Prior to an act of self-mutilation, most mutilators feel a mounting range of negative feelings and emotions. As those feelings become more than they believe they can handle, many self-mutilators “report feeling numb, withdrawn, and unreal. As the negative feelings become intolerable, the self-mutilator engages in self-injury . . . cutting typically occurs in the absence of painful sensation.” If there is pain, it is usually felt minutes or even days after the injury. Those who do report feeling pain, say that pain is “fulfilling”—it’s the sensation they are actually seeking.
Some experts theorize that cutting and other SIB releases beta-endorphins (aka the brain’s “feel-good” chemicals) which act as the body’s own opiates, leading to feelings of pleasure or being high. As a result, some believe SIB is physically addictive. As in the case of drug addiction, the longer the habit is practiced, the more frequent and intense the “dosage” must be to achieve the desired physical effect.
Whenever a young person willingly inflicts damage on his or her own body one wonders “Why?” The story of one grown woman who used to practice self-mutilation sheds some light on this bizarre ritual:
“During my late childhood and adolescence I experienced prolonged emotional stress. My parents went through a messy divorce, using us kids as pawns to hurt each other. I was sexually abused. My mother died. My best friend died…for me, (these events) were overwhelming. At the age of 13, I found that self-injury temporarily relieved the unbearable jumble of feelings. I cut myself in the bathroom, where razor blades were handy and I could lock the door. The slicing through flesh never hurt…it never even occurred to me that it should…the blood brought an odd sense of well-being, or strength…sometimes I rubbed the blood on my face and arms and looked at myself in the mirror. I did not think how sick I must be. I did not think. With a safe sense of detachment, I watched myself play with my own flowing blood. The fireball of tension was gone and I was calm. I learned to sooth myself this way.”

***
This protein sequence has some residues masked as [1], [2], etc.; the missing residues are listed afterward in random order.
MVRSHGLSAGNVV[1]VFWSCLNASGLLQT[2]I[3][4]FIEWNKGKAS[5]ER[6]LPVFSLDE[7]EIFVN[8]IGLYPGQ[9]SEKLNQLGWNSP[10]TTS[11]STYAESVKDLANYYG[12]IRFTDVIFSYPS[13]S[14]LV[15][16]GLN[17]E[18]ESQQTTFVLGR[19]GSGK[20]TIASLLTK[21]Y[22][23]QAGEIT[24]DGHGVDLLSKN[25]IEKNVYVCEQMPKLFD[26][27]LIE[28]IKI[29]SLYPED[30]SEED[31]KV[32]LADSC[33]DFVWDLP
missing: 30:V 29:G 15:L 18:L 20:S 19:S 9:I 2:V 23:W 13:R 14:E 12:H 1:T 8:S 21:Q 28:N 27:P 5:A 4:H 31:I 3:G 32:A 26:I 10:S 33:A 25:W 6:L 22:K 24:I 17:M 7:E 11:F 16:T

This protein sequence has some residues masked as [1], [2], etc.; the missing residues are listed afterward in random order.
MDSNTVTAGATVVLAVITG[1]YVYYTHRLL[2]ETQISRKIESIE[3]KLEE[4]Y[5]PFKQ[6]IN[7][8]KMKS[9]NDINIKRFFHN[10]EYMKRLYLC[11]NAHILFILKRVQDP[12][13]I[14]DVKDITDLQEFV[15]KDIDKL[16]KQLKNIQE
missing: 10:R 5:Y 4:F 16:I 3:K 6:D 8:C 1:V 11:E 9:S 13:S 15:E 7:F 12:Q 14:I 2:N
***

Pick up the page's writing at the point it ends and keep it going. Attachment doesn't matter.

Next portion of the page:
This one example is similar to most stories. Typically, the first incident occurs during early adolescence and the self-mutilator describes an overwhelming desire to inflict damage that seems to come out of nowhere. Self-mutilation is not something they’ve heard about elsewhere nor is it something they initially discuss with others. In fact, many are surprised to learn there are others who do the same. But further examination of those who mutilate themselves and those who examine self-mutilators shed light on the “whys.”